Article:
The third component, supported by our new research, is future-proofing the foundations—that is, the digital platform. The target state here is, firstly, a flexible, business-backed architecture developed iteratively and continuously to renew core systems so they support new digital functionalities. The process will see multiple, even daily, production releases, and frequent upgrades. The flexible architecture will consist of self-contained applications connected with easy-to-configure application programming interfaces (APIs). Secondly, the technology core will include data and analytics systems that provide technology teams across the enterprise with the high-quality information and tools they need to anticipate customer and employee preferences, design innovative applications, and enrich user experiences. Thirdly, security and privacy protections need to be integrated into solutions from the start, rather than added subsequently. This approach can accelerate delivery while improving information security.
For digital platforms, there are many routes to future-ready. A Woerner and Weill (2021) study found only 22 percent of companies future ready, and identified four pathways to improvement that were particularly effective, producing an average net operating margin 19.3 percent points higher than the industry average.
What are those pathways?
- • Where customer experience was uncompetitive, organisations first focused technologically on creating an integrated customer experience and better digital offerings.
- • Organisations with poor operational efficiency focused first on industrialising their technology platform, then on further improving the customer experience.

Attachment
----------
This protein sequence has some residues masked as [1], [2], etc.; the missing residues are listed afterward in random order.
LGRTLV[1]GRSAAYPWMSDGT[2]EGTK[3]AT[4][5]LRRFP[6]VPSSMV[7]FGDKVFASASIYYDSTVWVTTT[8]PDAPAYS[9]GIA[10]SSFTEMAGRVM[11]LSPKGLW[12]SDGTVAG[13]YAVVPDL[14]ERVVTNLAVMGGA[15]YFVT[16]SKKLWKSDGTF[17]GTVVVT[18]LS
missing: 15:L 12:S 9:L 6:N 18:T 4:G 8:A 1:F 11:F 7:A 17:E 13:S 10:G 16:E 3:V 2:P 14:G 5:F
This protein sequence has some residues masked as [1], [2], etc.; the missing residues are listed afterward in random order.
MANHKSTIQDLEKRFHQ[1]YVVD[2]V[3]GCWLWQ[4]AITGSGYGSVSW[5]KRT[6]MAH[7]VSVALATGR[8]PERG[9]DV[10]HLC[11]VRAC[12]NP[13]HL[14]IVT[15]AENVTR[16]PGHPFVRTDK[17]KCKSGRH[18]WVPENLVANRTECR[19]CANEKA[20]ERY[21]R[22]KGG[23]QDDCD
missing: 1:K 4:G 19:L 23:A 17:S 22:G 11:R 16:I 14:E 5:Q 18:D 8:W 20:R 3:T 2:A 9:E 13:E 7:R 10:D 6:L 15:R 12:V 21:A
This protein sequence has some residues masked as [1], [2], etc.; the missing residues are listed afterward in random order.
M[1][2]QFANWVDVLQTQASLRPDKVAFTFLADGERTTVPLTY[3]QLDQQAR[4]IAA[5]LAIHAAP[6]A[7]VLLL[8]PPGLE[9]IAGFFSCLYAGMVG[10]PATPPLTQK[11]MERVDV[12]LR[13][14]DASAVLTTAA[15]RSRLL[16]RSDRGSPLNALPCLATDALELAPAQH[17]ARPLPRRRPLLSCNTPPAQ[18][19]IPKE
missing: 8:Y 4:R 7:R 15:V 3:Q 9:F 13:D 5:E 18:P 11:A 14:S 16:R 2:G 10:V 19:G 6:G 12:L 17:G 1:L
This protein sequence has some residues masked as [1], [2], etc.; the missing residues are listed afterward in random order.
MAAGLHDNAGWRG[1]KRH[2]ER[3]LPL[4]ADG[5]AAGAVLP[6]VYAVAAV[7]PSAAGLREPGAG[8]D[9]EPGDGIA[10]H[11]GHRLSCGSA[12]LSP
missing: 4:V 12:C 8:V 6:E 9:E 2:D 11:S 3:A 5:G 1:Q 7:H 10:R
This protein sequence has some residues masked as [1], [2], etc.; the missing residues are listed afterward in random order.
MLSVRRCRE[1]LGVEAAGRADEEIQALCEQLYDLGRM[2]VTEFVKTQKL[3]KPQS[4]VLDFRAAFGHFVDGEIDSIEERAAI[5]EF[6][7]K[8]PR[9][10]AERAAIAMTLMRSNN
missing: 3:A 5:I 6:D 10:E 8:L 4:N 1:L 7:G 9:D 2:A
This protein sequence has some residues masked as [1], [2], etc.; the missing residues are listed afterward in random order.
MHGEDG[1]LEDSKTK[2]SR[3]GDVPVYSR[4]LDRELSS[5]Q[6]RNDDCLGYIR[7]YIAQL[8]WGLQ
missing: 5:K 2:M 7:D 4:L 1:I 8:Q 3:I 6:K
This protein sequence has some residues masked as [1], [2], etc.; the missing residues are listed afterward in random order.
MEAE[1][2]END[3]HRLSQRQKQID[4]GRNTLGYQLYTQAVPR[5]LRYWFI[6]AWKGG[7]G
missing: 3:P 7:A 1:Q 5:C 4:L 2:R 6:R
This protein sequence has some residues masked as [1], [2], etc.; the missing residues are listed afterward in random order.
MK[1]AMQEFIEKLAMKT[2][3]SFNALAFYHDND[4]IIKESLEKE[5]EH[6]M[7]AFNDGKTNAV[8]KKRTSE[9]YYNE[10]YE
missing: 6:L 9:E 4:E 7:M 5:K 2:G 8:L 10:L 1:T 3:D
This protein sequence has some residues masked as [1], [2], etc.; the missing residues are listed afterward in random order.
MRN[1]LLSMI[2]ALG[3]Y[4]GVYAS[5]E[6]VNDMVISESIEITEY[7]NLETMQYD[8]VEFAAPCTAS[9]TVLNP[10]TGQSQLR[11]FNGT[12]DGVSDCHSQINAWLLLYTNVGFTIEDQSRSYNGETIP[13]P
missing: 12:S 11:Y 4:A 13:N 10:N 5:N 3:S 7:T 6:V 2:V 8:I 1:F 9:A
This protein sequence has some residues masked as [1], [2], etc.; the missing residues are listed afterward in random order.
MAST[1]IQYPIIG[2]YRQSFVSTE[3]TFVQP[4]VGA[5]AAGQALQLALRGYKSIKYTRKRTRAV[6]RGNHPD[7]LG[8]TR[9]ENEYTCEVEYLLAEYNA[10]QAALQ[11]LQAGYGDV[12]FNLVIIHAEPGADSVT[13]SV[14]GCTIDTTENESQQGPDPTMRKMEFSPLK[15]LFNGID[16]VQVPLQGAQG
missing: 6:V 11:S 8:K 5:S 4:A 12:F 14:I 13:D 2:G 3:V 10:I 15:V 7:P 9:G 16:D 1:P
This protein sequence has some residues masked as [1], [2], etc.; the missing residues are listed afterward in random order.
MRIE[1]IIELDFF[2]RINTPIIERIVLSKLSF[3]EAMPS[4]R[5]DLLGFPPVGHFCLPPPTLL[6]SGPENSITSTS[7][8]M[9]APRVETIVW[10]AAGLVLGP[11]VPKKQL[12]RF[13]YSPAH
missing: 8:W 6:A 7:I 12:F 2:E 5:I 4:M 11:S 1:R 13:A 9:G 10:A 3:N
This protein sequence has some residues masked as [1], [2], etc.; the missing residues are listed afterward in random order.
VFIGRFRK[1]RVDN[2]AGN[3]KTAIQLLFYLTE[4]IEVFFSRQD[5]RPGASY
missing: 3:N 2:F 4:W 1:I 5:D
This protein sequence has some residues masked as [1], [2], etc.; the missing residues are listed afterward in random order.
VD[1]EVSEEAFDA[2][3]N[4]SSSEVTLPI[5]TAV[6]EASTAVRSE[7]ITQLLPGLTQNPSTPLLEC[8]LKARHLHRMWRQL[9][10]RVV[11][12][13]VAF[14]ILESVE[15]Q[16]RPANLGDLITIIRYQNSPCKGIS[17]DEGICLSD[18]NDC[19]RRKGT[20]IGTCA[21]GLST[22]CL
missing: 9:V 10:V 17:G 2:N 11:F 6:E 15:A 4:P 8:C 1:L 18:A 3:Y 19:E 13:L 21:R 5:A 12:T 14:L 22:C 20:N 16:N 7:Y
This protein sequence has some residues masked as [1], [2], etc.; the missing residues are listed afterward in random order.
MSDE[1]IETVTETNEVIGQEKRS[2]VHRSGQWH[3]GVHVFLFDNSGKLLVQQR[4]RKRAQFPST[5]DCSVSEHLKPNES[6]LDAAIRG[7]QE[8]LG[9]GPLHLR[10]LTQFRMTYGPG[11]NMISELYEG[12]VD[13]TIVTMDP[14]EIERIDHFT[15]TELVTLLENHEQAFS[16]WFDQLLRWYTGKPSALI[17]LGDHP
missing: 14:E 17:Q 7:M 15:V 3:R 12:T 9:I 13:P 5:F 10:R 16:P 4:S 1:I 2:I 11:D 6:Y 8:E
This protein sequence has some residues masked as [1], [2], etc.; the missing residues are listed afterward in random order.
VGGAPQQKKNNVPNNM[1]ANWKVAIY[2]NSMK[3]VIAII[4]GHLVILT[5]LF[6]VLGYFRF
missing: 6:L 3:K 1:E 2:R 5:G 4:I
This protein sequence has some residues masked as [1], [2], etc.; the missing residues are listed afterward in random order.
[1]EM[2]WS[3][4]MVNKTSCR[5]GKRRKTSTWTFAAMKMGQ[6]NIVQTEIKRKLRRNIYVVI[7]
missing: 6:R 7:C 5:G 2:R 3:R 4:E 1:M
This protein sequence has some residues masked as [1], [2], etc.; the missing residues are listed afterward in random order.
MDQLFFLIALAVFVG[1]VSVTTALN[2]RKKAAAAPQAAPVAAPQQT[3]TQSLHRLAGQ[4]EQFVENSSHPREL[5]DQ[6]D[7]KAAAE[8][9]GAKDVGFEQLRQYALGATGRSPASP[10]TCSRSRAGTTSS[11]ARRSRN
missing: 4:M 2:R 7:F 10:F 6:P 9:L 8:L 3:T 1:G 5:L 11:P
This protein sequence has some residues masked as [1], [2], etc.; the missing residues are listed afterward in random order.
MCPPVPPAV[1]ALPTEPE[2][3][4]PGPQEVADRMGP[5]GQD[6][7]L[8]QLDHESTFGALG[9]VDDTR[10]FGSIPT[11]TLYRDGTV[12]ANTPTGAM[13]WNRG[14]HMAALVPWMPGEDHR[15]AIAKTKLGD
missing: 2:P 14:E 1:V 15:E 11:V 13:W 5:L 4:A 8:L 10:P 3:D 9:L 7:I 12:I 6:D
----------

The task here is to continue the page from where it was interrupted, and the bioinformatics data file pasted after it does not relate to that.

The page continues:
- • A third pathway took small ‘balancing steps’—alternating focus on operations and customer experience—over several iterations. A key success factor is to have an overall transformation roadmap that informs each of the separate efforts. Without this coordination, digital initiatives tend to lose their way, and the overall digital transformation project loses momentum.
- • A fourth, more radical pathway is to start a new future-ready company with a digital platform and all the advantages built in. This is a sensible option if the fintech competition is fierce, and management cannot see how to change the culture, customer experience and operations fast enough to survive.
Our work points to the fundamental importance of getting the digital platform foundations right, and identifies how progress can be made. All the research points to how difficult the overall task is, with serious disruptions and question marks along the way. Nevertheless, accelerated by the COVID-19 experience, some 55 percent of the leading sector in this—banking—were making serious inroads into building their digital foundations by late 2022. That leaves some 45 percent of that banking sector not having made serious progress out of their technology silos and spaghetti legacy accumulated over several decades. This has worrying implications not just for banking, but for all sectors. In today’s organisations, value migration is constant. And when the game changes, the winners are, like Wayne Gretzky pursuing the ice hockey puck, the ones who migrate to where the value will be.
Sia, S., Weill, P. and Zhang, N. (2021). Designing a future ready enterprise – the digital transformation of DBS bank. California Management Review, 63, 3, pp. 35-57.
Ross, J. Beath, C. and Mocker, M. (2019). Designed for Digital: How to Architect Your Business for Sustained Success (Cambridge, MA: MIT Press, 2019).
- 1 Dhasarathy, A., Gill I. et al. (2020). How to become ‘tech-forward’: A tech transformation approach that works. McKinsey Digital, London/New York; Woerner, S. and Weill, P. (2021). Update on the four pathways to future ready. Center for IS Research working paper, February 18th.
- 2 Willcocks, L. (2021) Global Business Management. SB Publishing, Stratford-upon-Avon.
- 3 Willcocks, L., Venters, W. and Whiley, E. (2014) Moving To The Cloud Corporation. Palgrave, London.